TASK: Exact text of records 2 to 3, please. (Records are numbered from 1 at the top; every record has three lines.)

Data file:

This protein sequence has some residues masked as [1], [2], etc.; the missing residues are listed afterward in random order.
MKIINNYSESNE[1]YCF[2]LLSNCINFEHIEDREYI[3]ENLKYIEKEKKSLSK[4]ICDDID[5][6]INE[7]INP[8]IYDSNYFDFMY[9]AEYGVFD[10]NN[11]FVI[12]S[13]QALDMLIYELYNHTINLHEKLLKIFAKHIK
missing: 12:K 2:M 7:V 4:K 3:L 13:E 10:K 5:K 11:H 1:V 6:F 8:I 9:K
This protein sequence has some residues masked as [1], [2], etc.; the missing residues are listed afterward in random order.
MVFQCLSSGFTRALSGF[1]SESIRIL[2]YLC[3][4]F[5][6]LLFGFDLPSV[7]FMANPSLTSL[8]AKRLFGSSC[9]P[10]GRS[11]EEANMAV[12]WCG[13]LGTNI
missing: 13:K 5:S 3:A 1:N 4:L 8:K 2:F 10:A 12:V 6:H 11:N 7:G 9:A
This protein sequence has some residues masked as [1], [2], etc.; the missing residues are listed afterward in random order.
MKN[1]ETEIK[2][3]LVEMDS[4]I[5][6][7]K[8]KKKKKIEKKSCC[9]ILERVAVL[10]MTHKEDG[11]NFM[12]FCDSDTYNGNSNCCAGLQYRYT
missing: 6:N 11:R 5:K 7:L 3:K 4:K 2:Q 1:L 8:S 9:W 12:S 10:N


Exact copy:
This protein sequence has some residues masked as [1], [2], etc.; the missing residues are listed afterward in random order.
MVFQCLSSGFTRALSGF[1]SESIRIL[2]YLC[3][4]F[5][6]LLFGFDLPSV[7]FMANPSLTSL[8]AKRLFGSSC[9]P[10]GRS[11]EEANMAV[12]WCG[13]LGTNI
missing: 13:K 5:S 3:A 1:N 4:L 8:K 2:F 10:A 12:V 6:H 11:N 7:G 9:A
This protein sequence has some residues masked as [1], [2], etc.; the missing residues are listed afterward in random order.
MKN[1]ETEIK[2][3]LVEMDS[4]I[5][6][7]K[8]KKKKKIEKKSCC[9]ILERVAVL[10]MTHKEDG[11]NFM[12]FCDSDTYNGNSNCCAGLQYRYT
missing: 6:N 11:R 5:K 7:L 3:K 4:K 2:Q 1:L 8:S 9:W 12:S 10:N